Therefore, we quantify resource consumption by C. quadricarinatus and P. clarkii in comparison to a native analogue, Potamonautes perlatus feeding on two static resources: 1) Long-leaved pondweed Potamogeton nodosus (Poir) and 2) dead Mozambique tilapia Oreochromis mossambicus (Peters 1852). Both resources are economically and ecologically important to fishery productivity and value. Macrophytes constitute the diet of most fishery species in African freshwater systems (e.g. Red breast tilapia Coptodon rendalli) (Weyl and Hecht 1998) and provide spawning ground and shelter for fish (Choi and Kim 2020). Consumption rates were investigated at temperatures which are representative of field conditions (19 °C and 28 °C) as temperature is a major driver of resource assimilation patterns (Uiterwaal and DeLong 2020). Based on previous studies (see Madzivanzira et al. 2021a), we hypothesise that: 1) P. perlatus feeding decreases with increasing temperature, 2) C. quadricarinatus has an equal or higher feeding rate than P. perlatus, regardless of temperature, 3) P. clarkii increases feeding with temperature, but has a lower impact than the other focal species. The study further attempts to estimate the loss in catch in the invaded regions of the Zambezi Basin.

Materials and methods

Collections of animals

Live C. quadricarinatus specimens were collected from sugarcane irrigation ponds in Nkomazi, Komatipoort in the Inkomati Basin, Mpumalanga Province (-25.5°S, 31.9°E). The recommended standard gear for trapping the C. quadricarinatus (Madzivanzira et al. 2021b) was used. The same gear was also successfully used to catch P. perlatus samples from dams in the Eastern Cape (-33.3°S, 26.5°E; -33.3°S, 26.5°E).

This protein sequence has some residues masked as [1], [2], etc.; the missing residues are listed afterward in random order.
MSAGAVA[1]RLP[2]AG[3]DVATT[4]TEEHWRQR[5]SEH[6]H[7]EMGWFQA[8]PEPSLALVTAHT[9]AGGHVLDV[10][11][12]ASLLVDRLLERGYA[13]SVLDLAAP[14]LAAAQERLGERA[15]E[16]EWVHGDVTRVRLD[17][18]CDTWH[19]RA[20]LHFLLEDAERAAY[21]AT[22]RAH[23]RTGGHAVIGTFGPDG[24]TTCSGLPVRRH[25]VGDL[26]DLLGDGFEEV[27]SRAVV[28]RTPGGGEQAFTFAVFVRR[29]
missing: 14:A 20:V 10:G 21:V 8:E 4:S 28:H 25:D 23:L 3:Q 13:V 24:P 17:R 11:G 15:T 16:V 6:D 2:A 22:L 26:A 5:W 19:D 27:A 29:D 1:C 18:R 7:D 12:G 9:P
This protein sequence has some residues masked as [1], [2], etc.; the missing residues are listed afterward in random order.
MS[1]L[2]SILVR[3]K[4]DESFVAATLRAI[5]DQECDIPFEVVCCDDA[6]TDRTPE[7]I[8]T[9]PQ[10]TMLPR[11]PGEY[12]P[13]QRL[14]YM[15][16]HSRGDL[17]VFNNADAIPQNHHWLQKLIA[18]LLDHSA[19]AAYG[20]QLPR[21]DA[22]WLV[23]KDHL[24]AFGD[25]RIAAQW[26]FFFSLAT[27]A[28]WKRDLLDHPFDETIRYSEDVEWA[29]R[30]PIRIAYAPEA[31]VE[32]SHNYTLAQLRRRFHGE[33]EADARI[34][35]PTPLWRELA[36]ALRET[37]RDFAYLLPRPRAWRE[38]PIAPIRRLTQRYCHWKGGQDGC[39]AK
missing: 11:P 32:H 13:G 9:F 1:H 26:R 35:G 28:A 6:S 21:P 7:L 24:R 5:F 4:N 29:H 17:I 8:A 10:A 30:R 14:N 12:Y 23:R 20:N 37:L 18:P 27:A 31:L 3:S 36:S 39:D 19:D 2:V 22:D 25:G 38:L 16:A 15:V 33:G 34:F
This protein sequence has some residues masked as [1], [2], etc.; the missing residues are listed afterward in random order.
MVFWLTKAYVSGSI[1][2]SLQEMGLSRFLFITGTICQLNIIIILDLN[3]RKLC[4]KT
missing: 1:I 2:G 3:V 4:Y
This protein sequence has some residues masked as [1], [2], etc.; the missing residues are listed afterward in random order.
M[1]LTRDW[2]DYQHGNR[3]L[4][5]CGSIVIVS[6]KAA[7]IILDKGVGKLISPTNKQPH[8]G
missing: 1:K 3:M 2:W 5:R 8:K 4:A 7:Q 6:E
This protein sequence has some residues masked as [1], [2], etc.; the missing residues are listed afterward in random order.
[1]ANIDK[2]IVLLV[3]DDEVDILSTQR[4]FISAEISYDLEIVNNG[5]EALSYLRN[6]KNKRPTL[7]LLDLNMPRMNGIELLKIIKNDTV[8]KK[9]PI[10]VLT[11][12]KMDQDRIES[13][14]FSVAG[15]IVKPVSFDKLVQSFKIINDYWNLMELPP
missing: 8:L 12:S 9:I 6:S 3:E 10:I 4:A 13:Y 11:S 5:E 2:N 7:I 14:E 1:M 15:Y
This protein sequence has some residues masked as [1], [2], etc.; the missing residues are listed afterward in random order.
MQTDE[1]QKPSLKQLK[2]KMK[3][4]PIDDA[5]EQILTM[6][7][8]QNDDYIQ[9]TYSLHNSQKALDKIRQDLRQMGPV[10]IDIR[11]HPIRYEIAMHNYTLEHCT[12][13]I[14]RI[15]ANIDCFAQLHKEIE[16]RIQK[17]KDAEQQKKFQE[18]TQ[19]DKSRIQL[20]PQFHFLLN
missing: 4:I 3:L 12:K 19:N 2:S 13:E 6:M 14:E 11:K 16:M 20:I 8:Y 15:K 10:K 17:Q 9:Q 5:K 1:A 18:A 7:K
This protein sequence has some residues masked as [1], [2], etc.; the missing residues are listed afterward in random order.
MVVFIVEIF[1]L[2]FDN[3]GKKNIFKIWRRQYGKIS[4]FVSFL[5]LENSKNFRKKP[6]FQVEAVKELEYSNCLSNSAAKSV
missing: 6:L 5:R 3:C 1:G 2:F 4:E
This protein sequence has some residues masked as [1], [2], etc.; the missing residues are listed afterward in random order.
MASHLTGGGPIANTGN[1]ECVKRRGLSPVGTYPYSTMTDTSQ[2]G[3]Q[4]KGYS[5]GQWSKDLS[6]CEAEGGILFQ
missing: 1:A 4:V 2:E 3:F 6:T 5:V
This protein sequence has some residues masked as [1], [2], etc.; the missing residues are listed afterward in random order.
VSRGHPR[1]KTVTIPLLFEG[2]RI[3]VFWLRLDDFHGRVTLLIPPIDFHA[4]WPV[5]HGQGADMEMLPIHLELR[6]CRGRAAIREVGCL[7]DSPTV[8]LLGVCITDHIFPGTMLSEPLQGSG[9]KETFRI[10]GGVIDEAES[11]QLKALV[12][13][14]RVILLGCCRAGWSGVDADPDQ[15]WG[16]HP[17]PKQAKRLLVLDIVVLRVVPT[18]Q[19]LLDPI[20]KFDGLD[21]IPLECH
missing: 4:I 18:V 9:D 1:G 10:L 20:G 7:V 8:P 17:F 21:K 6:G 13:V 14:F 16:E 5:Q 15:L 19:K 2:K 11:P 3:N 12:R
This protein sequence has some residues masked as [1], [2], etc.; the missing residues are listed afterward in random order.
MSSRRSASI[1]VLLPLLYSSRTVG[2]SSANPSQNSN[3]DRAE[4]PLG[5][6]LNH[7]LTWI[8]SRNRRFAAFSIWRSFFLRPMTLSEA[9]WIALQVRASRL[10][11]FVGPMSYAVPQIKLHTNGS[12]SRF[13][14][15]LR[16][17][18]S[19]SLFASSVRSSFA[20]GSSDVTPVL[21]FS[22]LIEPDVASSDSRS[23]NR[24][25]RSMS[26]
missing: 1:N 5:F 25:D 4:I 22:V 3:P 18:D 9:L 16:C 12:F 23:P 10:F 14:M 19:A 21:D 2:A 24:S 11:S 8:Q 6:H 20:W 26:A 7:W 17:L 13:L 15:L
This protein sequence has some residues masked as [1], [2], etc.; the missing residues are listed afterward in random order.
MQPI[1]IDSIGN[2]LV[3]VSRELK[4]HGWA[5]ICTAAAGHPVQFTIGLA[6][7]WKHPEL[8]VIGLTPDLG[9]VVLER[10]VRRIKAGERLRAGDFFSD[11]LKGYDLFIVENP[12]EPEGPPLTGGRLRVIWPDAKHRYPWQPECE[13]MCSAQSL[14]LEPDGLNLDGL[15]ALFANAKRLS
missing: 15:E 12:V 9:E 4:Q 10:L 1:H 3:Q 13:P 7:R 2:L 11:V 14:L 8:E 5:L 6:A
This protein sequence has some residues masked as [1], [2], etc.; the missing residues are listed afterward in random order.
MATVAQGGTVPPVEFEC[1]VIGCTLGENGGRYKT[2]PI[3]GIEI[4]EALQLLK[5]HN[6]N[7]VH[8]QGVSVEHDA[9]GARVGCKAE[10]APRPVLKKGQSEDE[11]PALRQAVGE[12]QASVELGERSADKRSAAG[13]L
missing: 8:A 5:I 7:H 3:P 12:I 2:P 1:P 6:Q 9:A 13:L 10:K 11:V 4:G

Live P. clarkii crayfish samples were collected from Mimosa Dam (-27.8°S, 26.6°E) in Odendalsrus, Free State Province, South Africa. In addition to the trapping method described above, rectangular traps (63.5 × 38 cm) baited with fish heads (Barkhuizen et al., accepted) were used to capture P. clarkii.

All animals caught were placed in 60 litre cooler boxes with fresh water from the source, with battery-powered air pumps and transported to a biosecure laboratory at the South African Institute for Aquatic Biodiversity (SAIAB) in Makhanda where they were acclimatised to the laboratory for at least a month prior to experimentation. Water temperature was maintained at 22 ± 1 °C and the laboratory was held under a 12:12 light:dark regime with white light and total darkness. Crayfish and crabs are omnivores (Geiger et al. 2005; Gherardi 2007; Souty-Grosset and Fetzner 2016) and, hence, all animals were maintained on cabbage leaves and cultured Eisenia sp. worms.